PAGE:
NEW research has been commissioned to find out why some doctors – particularly those who are black, Asian or minority ethnic (BME) – are referred to the General Medical Council by their employers more often than others.
The regulator has announced the launch of a major research, analysis and advice project designed to ensure its interactions with doctors are “appropriate and fair”.
Recent figures in the GMC’s report on the state of medical education and practice found that BME GPs are 20 per cent more likely to face a patient complaint and 30 per cent more likely to be investigated by the regulator. This is despite previous studies maintaining that the GMC’s processes “do not introduce disproportionality in investigations into doctors”.
The project will be led by Roger Kline of Middlesex University Business School and Dr Doyin Atewologun of Queen Margaret University of London’s School of Business and Management.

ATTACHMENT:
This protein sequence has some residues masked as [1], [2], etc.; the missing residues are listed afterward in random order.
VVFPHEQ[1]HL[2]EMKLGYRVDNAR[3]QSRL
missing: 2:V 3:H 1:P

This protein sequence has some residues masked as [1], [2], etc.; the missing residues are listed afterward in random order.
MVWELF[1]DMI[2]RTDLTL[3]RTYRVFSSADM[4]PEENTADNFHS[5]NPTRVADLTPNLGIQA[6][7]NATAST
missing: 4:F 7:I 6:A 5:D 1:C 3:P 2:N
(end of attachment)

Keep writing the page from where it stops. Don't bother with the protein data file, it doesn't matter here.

Dr Atewologun said he hoped the project would “help identify best practices from the available evidence and lead to positive changes.”
GMC chief executive Charlie Massey said: “Audits have consistently found that our fitness to practise processes and guidance are fair and consistent and do not introduce bias.
“But we do know that there is an overrepresentation of BME doctors that have been complained about and we want to know more about what is driving this, as well as whether there is an under representation of other doctors.”
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